Luis Pales Matos
Discrimination, is it still alive?
Christopher Rivera Ramos
Monday 29, 2012
Discrimination is it still alive? In this essay we will look at three of the most recent cases of discrimination in the United States. Two of the cases are against the Immigration andCustoms Enforcement Agents or ICE as most people know it. The last case is tours racial discrimination one of the most common and oldest form of discrimination in the U.S. Hopefully by the end of this essay you would have an opinion on whether or not discrimination is still alive.
Obamas Immigration Policy vs. the law
According to the article ten ICE agents filed a lawsuit inthe federal court of Dallas, Texas against the Department of Homeland Security. The suit cites Obamas administration decision to allow young people to be brought in to the U.S before the age of 16 and that meet certain criteria to apply for a two year relief period in which they could not be deported. The complaint also objects to the policy of “prosecutorial discretion”, in which ICE agents aresupposed to focus their attention on dangerous criminals who are illegal immigrants in the U.S. In a nutshell, the agents do not want to obey the new policies and do not want to face any disciplinary action or lawsuit if they continue to arrest any type of immigrant who is in the United States illegally.
The agents say and quote “we are federal law enforcement officers who are beingordered to break the law. This directive put us in a horrible position because we try to do or job but Obamas administration prohibits us from doing it” unquote. Despite all of the controversy every decision taken by the ICE agents is temporary until Congress takes action on reforming immigration policies and that it ensures that responsible young people, who are American in every way but on paper,have an opportunity to remain in the country and make their fullest contribution. Obamas administration announced in June that it will stop deporting young illegal immigrants.
The article states that as many as 1.7 million youths may qualify for the program, according to the Pew Hispanic Center, a project of the Pew Research Center. Now with all this being sed and done this next case putsICE agents in an even titer spot because it shows discrimination inside the ICE agency.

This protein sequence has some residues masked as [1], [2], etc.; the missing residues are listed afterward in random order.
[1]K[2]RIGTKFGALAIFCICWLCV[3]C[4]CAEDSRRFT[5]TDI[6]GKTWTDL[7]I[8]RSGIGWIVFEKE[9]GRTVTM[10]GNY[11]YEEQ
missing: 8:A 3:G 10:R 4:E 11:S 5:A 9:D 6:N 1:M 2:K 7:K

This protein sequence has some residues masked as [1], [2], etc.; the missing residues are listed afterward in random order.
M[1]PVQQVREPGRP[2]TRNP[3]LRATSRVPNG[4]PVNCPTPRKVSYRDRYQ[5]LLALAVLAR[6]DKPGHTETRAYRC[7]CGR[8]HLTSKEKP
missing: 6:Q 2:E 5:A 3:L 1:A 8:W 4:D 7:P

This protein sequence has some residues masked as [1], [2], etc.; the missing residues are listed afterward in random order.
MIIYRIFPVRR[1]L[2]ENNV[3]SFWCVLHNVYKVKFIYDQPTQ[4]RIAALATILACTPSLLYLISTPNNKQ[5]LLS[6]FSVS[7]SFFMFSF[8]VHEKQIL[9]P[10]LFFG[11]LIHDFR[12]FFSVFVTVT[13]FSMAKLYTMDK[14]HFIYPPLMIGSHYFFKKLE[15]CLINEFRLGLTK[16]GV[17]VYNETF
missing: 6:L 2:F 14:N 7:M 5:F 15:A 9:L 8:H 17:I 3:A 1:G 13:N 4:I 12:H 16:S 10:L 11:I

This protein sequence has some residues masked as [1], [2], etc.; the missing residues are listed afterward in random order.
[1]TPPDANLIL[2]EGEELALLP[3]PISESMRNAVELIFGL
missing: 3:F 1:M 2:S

ICE chief of staff sued
For over 17 years Hayes rose through the ranks from Border Patrol agent to a top position at headquarters in charge of Detention and Removal Operation, overseeing a $2.5billion budget. But now his lawsuit states that he was removedfrom that job because of gender discrimination. The article states that Hayes is suing to recover $335,000 in moving costs and lost bonuses he says he incurred when was transferred in 2009 to New York from Washington. His lawyer says other ICE employees have been reimbursed for similar expenses.
Hayes` lawsuit also claims he faced retaliation after threatening to file an equal opportunityclaim against DHS and cites six internal investigations that were all unfounded. However, all but one of those investigations against him involving complaints by the fellow employees were initially filed before Napolitano took office in 2008.
DHS has filed a motion to dismiss the lawsuit and denied allegations of discrimination and retaliation. According to a federal official who defended ICEas an agency of “dedicated law enforcement professionals”, Hayes` lawsuit is filled with “false and unsubstantiated” allegations against DHS employees. The allegations “do not align with the fact that Mr. Hayes has routinely held high ranking assignments, including his current position as head of ICE`s second largest field in New York, the official added.
The chief of staff to the...
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